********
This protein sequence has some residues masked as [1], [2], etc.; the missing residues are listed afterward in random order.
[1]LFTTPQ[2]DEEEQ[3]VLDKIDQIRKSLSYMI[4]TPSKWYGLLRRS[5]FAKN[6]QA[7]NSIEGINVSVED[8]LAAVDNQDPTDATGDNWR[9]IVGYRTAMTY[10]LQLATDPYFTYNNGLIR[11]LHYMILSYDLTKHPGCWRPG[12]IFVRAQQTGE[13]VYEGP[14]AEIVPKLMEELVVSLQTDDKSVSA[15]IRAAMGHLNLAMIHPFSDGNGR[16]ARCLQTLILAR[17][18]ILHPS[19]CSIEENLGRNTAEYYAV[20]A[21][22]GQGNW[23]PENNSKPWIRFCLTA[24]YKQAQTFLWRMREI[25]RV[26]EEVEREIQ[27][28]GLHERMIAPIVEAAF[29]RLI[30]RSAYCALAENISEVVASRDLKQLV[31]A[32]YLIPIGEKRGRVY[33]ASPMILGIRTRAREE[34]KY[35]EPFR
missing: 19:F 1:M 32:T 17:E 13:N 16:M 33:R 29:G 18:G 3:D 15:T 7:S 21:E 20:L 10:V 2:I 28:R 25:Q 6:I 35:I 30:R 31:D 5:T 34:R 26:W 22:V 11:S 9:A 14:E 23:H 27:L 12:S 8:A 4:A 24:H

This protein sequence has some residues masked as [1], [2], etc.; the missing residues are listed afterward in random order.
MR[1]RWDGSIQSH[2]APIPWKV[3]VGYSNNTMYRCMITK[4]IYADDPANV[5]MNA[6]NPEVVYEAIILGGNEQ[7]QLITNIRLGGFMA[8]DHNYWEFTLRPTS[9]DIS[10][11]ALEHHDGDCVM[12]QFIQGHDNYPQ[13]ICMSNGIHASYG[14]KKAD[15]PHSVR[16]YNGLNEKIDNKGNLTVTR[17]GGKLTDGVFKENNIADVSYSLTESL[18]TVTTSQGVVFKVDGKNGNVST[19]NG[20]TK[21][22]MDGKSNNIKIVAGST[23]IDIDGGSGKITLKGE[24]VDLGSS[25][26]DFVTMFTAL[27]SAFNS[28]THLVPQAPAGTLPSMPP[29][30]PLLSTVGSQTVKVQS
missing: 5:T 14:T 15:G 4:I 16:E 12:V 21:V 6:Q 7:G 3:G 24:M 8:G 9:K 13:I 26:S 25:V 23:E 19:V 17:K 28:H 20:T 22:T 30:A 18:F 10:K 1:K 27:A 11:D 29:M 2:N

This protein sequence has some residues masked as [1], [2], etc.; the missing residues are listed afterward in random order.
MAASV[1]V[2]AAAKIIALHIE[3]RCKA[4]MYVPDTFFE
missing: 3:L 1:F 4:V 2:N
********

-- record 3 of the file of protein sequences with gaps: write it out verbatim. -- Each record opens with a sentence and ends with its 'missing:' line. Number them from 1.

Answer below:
This protein sequence has some residues masked as [1], [2], etc.; the missing residues are listed afterward in random order.
MAASV[1]V[2]AAAKIIALHIE[3]RCKA[4]MYVPDTFFE
missing: 3:L 1:F 4:V 2:N